The church is obligated to do benevolent work, but that is not its primary mission. Each congregation should take whatever measures are necessary to assist those who are definitely in need. It might even become necessary for a congregation to purchase a home (just as it buys a home for the preacher to live in) to use as a part of its necessary benevolent program. It does not, however, follow that the church should incorporate it, appoint a board of trustees, employ a staff and go into the orphan, old folk or other kind of home business. So long as such might be necessary and was operated directly and inseparably by the church in that location it would be perfectly in order. When, however, it becomes more than a local organization, becomes a self-perpetuating organization and seeks reason for not going out of existence when the need has passed, then it ceases to be legitimate. Most efforts of the kind that we are contending against today are shams in which those involved are attempting to obey the letter of the law without the spirit of the law. It would also be perfectly in order for the church to pay good and true Christians who could not otherwise afford it to provide for unfortunates in their homes.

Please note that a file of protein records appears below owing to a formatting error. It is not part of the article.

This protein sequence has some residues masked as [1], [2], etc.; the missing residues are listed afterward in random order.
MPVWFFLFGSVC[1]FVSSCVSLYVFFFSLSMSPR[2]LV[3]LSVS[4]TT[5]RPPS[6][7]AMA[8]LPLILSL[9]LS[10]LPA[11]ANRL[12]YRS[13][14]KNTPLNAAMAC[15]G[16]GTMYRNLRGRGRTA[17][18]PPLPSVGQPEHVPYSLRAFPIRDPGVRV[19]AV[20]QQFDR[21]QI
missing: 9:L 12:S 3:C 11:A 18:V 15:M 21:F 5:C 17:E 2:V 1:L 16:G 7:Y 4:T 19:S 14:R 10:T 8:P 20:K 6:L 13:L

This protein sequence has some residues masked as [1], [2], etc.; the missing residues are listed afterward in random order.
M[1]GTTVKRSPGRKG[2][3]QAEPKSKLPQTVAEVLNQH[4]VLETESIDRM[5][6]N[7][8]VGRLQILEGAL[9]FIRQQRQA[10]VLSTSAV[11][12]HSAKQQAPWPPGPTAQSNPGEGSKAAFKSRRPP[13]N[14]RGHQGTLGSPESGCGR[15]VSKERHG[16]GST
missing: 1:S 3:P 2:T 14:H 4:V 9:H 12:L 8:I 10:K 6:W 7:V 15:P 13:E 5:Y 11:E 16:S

It seems to this writer that the most odious and dangerous of all the institutions which we must face today is the youth camp. It is the most definite appeal to pleasure of any of the aforementioned institutions. It is one more step on the road to digression. It is the most indicative of all of the desire to modernize an organization created by the Godhead in the first century of our Christian dispensation of time. It is a tacit admission to the sectarian world that "our church" after all isn't all sufficient and the Bible and Christian association are not pleasure enough for those who believe. If brethren in local churches were fully aware and alive to the opportunities that exist for Christian association there would be no place for youth camps.

The fact that the elders of a church give their assent to some project and the literature about it reads "under the supervision of the elders of the _________church of Christ" doesn't mean that it is approved of God. In these days it seems to be the case that any unscriptural affair is presented to us as scriptural because "the elders are supervising it." Usually some weak-kneed elders (so-called) approve a digressive scheme and then an over-ambitious preacher (pastor) takes over and pushes the thing. That is just as scriptural as a mechanical instrument of music in the worship of the church.

Surely no man would question that it is safe to be without these things. Surely, then, this is the safe way. We sincerely hope that those of us who have reached life's end by the time our 20th century is history, shall not have gone to our graves in gloom knowing that the cause of Christ and salvation of souls has lost another one hundred years.